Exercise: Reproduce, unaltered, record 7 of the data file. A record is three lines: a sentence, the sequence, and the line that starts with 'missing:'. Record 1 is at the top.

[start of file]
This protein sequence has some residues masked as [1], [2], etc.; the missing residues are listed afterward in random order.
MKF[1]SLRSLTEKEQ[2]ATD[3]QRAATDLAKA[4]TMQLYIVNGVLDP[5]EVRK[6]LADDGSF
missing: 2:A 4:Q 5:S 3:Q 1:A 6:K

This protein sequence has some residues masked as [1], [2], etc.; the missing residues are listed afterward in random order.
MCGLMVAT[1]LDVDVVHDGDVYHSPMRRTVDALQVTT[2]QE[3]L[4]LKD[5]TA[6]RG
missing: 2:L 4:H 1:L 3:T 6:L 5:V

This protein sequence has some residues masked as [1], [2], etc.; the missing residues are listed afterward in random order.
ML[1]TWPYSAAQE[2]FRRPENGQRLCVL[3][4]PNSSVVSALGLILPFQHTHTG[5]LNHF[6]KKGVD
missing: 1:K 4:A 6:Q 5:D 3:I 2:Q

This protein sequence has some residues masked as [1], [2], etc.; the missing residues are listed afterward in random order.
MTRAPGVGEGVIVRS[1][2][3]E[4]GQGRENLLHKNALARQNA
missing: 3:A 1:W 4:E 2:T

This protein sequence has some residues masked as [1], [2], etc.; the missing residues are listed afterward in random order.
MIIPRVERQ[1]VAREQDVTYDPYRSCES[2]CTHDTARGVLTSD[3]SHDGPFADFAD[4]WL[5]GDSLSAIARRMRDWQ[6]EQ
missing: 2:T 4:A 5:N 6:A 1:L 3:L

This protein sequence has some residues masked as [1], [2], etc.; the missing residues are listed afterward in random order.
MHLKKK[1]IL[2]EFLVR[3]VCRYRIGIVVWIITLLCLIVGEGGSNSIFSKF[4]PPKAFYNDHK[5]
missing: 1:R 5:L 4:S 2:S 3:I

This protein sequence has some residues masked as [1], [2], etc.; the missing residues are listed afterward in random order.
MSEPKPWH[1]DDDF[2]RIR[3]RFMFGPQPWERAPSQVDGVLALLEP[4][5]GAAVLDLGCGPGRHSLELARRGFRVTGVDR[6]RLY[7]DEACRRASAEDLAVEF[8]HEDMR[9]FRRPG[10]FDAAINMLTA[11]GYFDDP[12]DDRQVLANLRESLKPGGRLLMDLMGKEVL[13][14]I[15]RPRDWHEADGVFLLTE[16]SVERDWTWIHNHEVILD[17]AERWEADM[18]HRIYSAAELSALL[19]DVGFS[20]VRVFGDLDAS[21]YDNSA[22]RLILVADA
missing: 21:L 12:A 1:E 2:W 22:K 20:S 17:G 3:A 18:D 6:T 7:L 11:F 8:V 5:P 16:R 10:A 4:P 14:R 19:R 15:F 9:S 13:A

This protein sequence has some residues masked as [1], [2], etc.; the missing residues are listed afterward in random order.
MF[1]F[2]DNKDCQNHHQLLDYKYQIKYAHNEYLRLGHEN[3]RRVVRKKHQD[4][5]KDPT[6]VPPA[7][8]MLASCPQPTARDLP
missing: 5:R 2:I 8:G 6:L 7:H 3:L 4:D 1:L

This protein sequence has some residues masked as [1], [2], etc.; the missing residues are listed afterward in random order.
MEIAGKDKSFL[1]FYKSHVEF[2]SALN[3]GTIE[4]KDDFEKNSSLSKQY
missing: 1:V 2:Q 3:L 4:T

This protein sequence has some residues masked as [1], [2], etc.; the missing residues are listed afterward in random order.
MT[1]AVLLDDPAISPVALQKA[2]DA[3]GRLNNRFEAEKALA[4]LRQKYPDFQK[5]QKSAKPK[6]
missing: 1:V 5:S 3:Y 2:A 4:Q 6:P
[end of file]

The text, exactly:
This protein sequence has some residues masked as [1], [2], etc.; the missing residues are listed afterward in random order.
MSEPKPWH[1]DDDF[2]RIR[3]RFMFGPQPWERAPSQVDGVLALLEP[4][5]GAAVLDLGCGPGRHSLELARRGFRVTGVDR[6]RLY[7]DEACRRASAEDLAVEF[8]HEDMR[9]FRRPG[10]FDAAINMLTA[11]GYFDDP[12]DDRQVLANLRESLKPGGRLLMDLMGKEVL[13][14]I[15]RPRDWHEADGVFLLTE[16]SVERDWTWIHNHEVILD[17]AERWEADM[18]HRIYSAAELSALL[19]DVGFS[20]VRVFGDLDAS[21]YDNSA[22]RLILVADA
missing: 21:L 12:A 1:E 2:W 22:K 20:S 17:G 3:A 18:D 6:T 7:L 11:F 8:V 5:P 16:R 10:A 4:P 14:R 19:R 15:F 9:S 13:A